The Bristol Press – Councilor to continue discussions with management of St. Joseph’s Cemetery, Bristol Veterans Council, after removal of flags from veterans’ graves


BRISTOL — Councilor Andrew Howe promises to continue discussions with St. Joseph’s Cemetery management and the Bristol Veterans Council following the removal of flags from veterans’ graves.

“It’s appalling and I won’t tolerate it,” Howe said.

Howe said that as a liaison with the Veterans Council, he received “numerous” phone calls from residents about flags being removed from veterans’ graves at St. Joseph’s Cemetery.

“I’ve had at least a dozen residents contact me,” he said. “I was appalled when I saw the flags thrown into the dumpsters. It is a tradition in Bristol to put flags on the graves of veterans every year. I am in my 40s and remember to come out and do this when I was a kid. I come from a military family and was very upset to see this happen just as our city was losing an amazing police duo. I saw pictures of dozens of flags in dumpsters.They didn’t even contact the American Legion to dispose of them properly.

Where a worn flag has been removed from graves in recent years, to be exchanged for a new flag, the old flags are considered properly disposed of when burned during flag removal ceremonies at the local American Legion.

Howe pointed out that the flags that are placed on veterans’ graves are not paid for by the city. The Veterans Council raises funds for them and volunteers, from groups such as the Boy Scouts, place them.

“By throwing them away, they’re wasting residents’ money,” Howe said.

Howe wants to meet with the management of St. Joseph’s Cemetery. He will also address the Bristol Veterans Council ahead of their next meeting.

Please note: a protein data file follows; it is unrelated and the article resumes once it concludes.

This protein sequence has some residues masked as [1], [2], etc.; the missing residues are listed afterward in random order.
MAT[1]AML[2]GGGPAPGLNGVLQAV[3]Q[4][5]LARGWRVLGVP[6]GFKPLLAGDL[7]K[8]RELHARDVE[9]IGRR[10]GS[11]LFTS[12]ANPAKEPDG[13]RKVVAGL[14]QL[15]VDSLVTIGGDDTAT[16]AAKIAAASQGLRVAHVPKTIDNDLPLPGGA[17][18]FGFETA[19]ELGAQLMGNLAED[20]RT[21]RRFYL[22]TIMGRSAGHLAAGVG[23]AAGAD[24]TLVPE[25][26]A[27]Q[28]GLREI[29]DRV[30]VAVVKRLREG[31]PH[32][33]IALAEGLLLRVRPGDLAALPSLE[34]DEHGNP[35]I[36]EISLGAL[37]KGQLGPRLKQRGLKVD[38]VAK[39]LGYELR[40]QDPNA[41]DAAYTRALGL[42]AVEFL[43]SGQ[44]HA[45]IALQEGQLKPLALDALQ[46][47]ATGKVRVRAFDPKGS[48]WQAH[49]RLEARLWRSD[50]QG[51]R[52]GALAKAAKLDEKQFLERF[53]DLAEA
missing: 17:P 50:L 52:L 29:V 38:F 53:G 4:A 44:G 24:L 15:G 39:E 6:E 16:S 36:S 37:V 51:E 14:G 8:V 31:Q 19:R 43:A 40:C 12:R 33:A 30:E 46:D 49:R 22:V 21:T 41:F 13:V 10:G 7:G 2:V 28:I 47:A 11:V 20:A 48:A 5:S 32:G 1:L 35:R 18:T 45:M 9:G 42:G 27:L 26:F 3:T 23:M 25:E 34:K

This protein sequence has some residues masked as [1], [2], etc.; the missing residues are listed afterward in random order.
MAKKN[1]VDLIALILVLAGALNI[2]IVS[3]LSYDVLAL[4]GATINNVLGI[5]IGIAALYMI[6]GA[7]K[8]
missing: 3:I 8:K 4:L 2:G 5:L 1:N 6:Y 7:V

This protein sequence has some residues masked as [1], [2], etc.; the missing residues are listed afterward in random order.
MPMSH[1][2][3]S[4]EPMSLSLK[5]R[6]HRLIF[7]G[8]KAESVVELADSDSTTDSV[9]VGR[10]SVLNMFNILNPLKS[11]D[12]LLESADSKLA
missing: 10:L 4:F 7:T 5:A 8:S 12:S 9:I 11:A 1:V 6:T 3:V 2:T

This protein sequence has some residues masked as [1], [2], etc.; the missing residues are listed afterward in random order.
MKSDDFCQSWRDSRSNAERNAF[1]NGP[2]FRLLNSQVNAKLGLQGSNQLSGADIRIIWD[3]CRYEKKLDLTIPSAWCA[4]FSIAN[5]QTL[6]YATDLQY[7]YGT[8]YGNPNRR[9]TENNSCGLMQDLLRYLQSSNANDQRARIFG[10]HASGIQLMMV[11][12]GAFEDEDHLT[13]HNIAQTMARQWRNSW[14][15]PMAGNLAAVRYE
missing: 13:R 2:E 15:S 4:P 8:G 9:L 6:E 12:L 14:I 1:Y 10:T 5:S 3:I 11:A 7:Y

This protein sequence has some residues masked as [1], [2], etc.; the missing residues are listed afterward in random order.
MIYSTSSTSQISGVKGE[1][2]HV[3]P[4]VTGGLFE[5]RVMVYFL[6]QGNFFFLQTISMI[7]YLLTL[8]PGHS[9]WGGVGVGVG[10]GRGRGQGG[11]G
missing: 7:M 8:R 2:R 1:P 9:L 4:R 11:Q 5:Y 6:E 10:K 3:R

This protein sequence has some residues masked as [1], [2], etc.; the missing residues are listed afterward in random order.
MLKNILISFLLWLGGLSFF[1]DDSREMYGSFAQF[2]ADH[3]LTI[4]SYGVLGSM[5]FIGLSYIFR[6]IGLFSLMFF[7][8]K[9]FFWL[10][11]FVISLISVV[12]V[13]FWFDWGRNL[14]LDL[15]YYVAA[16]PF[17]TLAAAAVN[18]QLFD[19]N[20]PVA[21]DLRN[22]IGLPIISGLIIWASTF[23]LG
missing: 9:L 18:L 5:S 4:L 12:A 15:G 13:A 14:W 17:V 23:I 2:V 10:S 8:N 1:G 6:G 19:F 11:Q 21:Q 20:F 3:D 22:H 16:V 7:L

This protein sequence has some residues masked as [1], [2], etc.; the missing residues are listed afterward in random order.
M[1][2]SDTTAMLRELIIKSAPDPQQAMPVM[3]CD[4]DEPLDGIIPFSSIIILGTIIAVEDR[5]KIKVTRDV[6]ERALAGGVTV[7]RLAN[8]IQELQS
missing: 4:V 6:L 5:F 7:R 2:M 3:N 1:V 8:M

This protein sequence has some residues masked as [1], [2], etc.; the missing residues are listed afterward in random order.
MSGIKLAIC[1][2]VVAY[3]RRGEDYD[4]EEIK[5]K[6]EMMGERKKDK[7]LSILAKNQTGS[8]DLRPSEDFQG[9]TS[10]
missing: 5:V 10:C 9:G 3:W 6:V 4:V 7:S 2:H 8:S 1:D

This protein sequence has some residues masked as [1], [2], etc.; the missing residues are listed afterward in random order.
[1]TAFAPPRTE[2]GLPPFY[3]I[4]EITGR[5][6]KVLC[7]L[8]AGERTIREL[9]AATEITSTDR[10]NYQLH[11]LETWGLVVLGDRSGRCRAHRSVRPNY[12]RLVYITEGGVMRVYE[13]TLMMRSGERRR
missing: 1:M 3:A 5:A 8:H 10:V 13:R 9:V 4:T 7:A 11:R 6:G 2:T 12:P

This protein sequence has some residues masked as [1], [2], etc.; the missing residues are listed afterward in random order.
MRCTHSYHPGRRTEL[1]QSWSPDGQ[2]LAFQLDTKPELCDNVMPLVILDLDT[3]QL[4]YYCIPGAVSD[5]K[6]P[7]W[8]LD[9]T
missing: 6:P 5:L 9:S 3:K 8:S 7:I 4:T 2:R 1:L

“We should be able to find a compromise,” Howe said. “Maybe if we put them up over the holidays, we’ll come and take them out at a certain time. We as a city could take them down and make sure they’re disposed of properly.

David Carello, chairman of the Bristol Veterans Council, has been in discussions with the management of St. Joseph’s Cemetery since the matter was brought to his attention. The cemetery is managed by the archdiocese and came under new management on September 12. The cemetery released a statement that, effective Oct. 1, all potted plants and decorations would be removed from burial sites.

Carello said more than 7,000 flags are placed on veterans’ graves in Bristol each year. He said they had been placed on graves at St. Joseph’s Cemetery before Memorial Day for decades without issue.

“I view their removal as a desecration of veterans’ graves,” Carello previously said.

After Carello spoke to management, a compromise arrangement was reached whereby the flags and supports around the upright headstones can remain year-round.

“I think it was the best result that could have been achieved given that the Archdiocese could (if it wished) stick to its laws and remove all flags between Memorial Day and Flag Day” , Carello said.

The reason for the policy change, Carello said, was that the cemetery had labor issues when it came to maintaining the property. Cemetery staff, Carello was told, struggle to work around flat memorials with their lawnmowers. Cemetery management has agreed to allow a single apartment to represent veterans buried in sections with flat stones at ground level year-round.

Brian M. Johnson can be reached at 860-973-1806 or [email protected]

Published in The Bristol Press, Bristol on Tuesday November 1, 2022 11:27 AM. Updated: Tuesday, November 1, 2022 11:30 a.m.

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